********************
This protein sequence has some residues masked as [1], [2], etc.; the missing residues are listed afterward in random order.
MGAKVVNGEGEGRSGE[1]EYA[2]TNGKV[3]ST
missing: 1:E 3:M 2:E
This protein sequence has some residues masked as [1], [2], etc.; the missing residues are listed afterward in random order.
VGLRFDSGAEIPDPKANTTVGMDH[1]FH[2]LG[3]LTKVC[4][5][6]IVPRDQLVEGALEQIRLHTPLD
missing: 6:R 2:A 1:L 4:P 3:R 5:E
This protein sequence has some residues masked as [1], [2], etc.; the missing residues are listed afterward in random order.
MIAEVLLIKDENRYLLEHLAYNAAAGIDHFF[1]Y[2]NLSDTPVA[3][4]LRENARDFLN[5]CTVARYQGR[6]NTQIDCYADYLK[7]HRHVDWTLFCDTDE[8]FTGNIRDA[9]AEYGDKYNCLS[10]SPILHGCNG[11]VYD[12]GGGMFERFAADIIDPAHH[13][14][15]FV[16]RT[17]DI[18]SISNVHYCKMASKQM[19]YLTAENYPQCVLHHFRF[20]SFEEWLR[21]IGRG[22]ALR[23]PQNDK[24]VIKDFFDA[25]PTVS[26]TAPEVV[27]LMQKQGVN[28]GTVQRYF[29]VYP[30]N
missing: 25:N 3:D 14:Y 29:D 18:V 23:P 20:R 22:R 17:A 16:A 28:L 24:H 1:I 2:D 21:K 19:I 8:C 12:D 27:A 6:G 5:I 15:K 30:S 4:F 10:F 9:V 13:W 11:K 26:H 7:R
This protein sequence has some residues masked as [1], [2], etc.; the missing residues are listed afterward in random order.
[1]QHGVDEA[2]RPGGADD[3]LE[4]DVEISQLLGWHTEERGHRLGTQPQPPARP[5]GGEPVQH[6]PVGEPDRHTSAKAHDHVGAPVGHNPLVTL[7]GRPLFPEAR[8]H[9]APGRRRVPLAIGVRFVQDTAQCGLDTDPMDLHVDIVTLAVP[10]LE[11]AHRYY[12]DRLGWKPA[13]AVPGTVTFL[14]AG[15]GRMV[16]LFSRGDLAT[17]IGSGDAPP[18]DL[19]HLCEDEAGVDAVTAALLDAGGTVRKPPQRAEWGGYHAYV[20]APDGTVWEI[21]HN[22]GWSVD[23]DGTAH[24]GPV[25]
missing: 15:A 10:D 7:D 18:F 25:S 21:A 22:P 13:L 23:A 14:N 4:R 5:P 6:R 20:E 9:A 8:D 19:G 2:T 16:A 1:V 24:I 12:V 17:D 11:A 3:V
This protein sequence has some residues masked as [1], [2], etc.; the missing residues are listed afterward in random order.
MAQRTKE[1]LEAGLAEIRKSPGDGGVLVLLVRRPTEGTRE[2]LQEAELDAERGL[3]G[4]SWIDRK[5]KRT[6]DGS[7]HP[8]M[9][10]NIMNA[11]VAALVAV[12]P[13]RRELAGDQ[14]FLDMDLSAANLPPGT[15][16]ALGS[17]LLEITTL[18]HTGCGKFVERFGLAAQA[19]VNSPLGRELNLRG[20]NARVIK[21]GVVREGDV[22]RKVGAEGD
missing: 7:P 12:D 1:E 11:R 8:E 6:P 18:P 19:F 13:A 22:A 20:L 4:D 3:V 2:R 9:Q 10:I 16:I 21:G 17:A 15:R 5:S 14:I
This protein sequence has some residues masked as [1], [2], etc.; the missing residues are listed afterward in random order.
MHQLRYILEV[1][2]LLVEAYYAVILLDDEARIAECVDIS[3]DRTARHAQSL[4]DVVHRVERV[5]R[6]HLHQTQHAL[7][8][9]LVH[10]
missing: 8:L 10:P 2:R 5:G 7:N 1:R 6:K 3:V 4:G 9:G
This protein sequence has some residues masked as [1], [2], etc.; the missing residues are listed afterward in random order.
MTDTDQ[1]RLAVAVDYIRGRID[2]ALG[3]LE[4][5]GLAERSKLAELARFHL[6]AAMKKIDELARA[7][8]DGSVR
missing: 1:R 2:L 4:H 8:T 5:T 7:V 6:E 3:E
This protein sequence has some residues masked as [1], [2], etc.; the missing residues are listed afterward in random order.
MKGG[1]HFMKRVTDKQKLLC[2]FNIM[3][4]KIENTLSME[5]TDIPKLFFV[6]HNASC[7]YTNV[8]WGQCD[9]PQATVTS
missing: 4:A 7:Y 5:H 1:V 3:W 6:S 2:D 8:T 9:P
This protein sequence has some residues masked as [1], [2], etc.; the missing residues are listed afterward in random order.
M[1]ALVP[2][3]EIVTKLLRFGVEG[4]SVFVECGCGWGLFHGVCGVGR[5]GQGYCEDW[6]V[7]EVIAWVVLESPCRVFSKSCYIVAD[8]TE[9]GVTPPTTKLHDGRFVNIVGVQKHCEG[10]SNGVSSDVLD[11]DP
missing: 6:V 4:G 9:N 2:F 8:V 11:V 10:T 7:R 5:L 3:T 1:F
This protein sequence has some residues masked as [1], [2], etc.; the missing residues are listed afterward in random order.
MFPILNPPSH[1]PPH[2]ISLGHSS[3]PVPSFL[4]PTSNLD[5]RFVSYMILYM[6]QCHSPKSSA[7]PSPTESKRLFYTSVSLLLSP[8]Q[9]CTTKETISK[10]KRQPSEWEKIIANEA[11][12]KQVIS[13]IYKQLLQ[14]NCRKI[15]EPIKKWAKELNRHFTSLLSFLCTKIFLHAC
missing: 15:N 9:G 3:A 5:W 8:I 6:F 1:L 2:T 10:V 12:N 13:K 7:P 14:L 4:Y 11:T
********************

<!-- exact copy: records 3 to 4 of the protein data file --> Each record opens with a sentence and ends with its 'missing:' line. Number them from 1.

This protein sequence has some residues masked as [1], [2], etc.; the missing residues are listed afterward in random order.
MIAEVLLIKDENRYLLEHLAYNAAAGIDHFF[1]Y[2]NLSDTPVA[3][4]LRENARDFLN[5]CTVARYQGR[6]NTQIDCYADYLK[7]HRHVDWTLFCDTDE[8]FTGNIRDA[9]AEYGDKYNCLS[10]SPILHGCNG[11]VYD[12]GGGMFERFAADIIDPAHH[13][14][15]FV[16]RT[17]DI[18]SISNVHYCKMASKQM[19]YLTAENYPQCVLHHFRF[20]SFEEWLR[21]IGRG[22]ALR[23]PQNDK[24]VIKDFFDA[25]PTVS[26]TAPEVV[27]LMQKQGVN[28]GTVQRYF[29]VYP[30]N
missing: 25:N 3:D 14:Y 29:D 18:V 23:P 20:R 22:R 17:A 16:A 28:L 24:H 1:I 2:D 21:K 19:I 8:C 12:D 27:A 6:G 5:I 15:K 30:S 4:F 10:F 9:V 13:W 11:K 26:H 7:R
This protein sequence has some residues masked as [1], [2], etc.; the missing residues are listed afterward in random order.
[1]QHGVDEA[2]RPGGADD[3]LE[4]DVEISQLLGWHTEERGHRLGTQPQPPARP[5]GGEPVQH[6]PVGEPDRHTSAKAHDHVGAPVGHNPLVTL[7]GRPLFPEAR[8]H[9]APGRRRVPLAIGVRFVQDTAQCGLDTDPMDLHVDIVTLAVP[10]LE[11]AHRYY[12]DRLGWKPA[13]AVPGTVTFL[14]AG[15]GRMV[16]LFSRGDLAT[17]IGSGDAPP[18]DL[19]HLCEDEAGVDAVTAALLDAGGTVRKPPQRAEWGGYHAYV[20]APDGTVWEI[21]HN[22]GWSVD[23]DGTAH[24]GPV[25]
missing: 15:A 10:D 7:D 18:F 25:S 21:A 22:P 13:L 23:A 14:N 4:R 5:P 6:R 20:E 9:A 8:D 19:G 2:T 16:A 1:V 24:I 12:V 17:D 11:A 3:V